Evolution Law of Effective Radius of the Optical Beam

The effective (root-mean-square) radius of the beam Re (usually called instantaneous effective radius) is the second-order centered moment, and its square can be expresses as

where r± = exx + ey is the transverse coordinate; ex, ey are the directing orths; I = |U | 2cn0/8n is the radiation intensity; U is the strength of the electric field of wave; P = /r h d2r±I(r±, z) is the radiation power; n0 is the (linear) refractive index of the medium; is the region of determination of the transverse beam intensity profile

is the radius vector of the centroid. In contrast to the geometric radius of the beam measured at the given intensity level and reflecting the actual transverse scale of the beam only for the unimodal type of distribution, the effective radius determines the characteristic transverse size of the zone, where the most part of the radiation energy is concentrated for any beam intensity profile.

The solution of the equation of quasi-optics for the linear medium leads to the versatile evolution dependence of the effective radius of the focused optical beam at any point z of the optical path [61]:

Here

is the effective diffraction divergence of the collimated beam of the transverse intensity profile; F is the initial wavefront curvature radius; Re0 = Re(z = 0); P0 = P(z = 0); k0 = 2n/A0 is wave number; A0 is the radiation wavelength. It should be noted that the diffraction divergence 6D is connected with the so-called beam quality parameter M2 = 0Dk0Re0 = 0D/6Dg, demonstrating how many times the angular divergence of the studied beam is larger than the diffraction divergence of the Gaussian beam 6Dg = 1/k0Re0 of the same initial effective radius Re0.

At the stationary self-focusing of the laser beam in the medium with the cubic Kerr nonlinearity taking place at P0 > P, where Pc is the critical power, there also exists the average description of the process similar to Equation 4.74, which is valid at least up to the point of transverse collapse of the beam zN (nonlinear focus). In this case, for every particular type of the beam, it is sufficient to calculate few parameters (Re0,9D,P) which depend only on the optical parameters of the medium and the transverse profile of the electric field strength of the wave, to determine the stationary effective beam radius Re:

where n0 = P0/Pc is the self-focusing parameter, and critical self-focusing power is determined as

(n2 is the nonlinear addition to the refractive index of the medium due to the Kerr effect). The parameters given by Equations 4.73, 4.75, and 4.77 describes the coefficients of radiation propagation in the nonlinear medium, and they depend on the laser beam profile.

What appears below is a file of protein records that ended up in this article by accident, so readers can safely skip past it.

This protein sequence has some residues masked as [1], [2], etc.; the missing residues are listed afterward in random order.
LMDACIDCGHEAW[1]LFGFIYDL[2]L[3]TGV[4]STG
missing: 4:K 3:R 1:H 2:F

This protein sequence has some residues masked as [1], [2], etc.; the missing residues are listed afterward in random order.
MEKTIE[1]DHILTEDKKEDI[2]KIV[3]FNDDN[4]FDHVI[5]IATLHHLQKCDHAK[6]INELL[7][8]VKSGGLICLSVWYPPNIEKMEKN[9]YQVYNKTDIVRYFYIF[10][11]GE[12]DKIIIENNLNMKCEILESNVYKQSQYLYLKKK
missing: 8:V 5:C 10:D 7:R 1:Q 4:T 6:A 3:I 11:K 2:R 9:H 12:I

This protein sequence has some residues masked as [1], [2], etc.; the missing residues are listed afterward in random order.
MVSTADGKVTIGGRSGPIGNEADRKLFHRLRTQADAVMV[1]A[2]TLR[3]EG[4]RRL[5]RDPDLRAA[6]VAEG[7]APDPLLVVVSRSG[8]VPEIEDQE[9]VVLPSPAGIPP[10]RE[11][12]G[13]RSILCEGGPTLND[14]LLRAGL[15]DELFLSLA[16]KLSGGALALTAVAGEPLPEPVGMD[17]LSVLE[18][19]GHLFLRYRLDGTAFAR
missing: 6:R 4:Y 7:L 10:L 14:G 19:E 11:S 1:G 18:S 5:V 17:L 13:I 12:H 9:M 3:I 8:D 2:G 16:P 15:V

We can transform Equation 4.76 to the following form:

Here, the dimensionless variables z = z/LD, Re = Re /Re0, F = F/LD, are introduced, and the parameter LD = Re0/9D has the meaning of the effective diffraction length of the beam with the given spatial intensity profile. It follows from Equation 4.78, in particular, which at n0 > 1 the laser beam in general (in the sense of effective radius) can compress to a point at the distance:

where zK = LD Fjn<> — 1 is the coordinate of the point of transverse Kerr collapse for the collimated radiation. After the point of nonlinear focus zN, Equation 4.78 makes no sense.

The type of transverse intensity distribution of an optical beam was not ever specified yet. This means that, in relative coordinates with allowance for the corresponding change of the relative radiation power n0, Equation 4.78 does not lose its versatility for any type of beams. In the further discussions, we consider three most often practically used types of optical beams: Gaussian (GB), super-Gaussian (SGB), and ring beam (RB).

For the beam with the Gaussian initial profile, the electric field strength of optical wave is described by the function of the form

with the geometric radius R0 (at the 1/e level of intensity maximum). Then the initial values of the effective GB parameters are Re0 = R0; 6D = dDg = 1/(k0R0), Ld = Lds = ko Ro2 and Pc = Pcg = Ао2/(2ппоП2 )

The beam of the super-Gaussian profile at the circular aperture

is characterized by different values of the critical power, diffraction length, and divergence. And, finally, the third type of the beam intensity distribution—the ring beam—is described by the difference of two Gaussians

where p = RJR0 is the shadowing parameter; Rh is the radius of the shadowed part of the beam at the e-1 intensity level.

Numerical estimates of the propagation coefficients for beams of different transverse profiles (4.80 through 4.82) have shown that the critical power and the quality parameter take minimal values of the Gaussian beam (G = M2 = 1 at q = 2, p = 0), whereas the initial effective radius of SGB is always smaller than the beam radius of the Gaussian beam. Ring beams have the largest initial effective radius.

 
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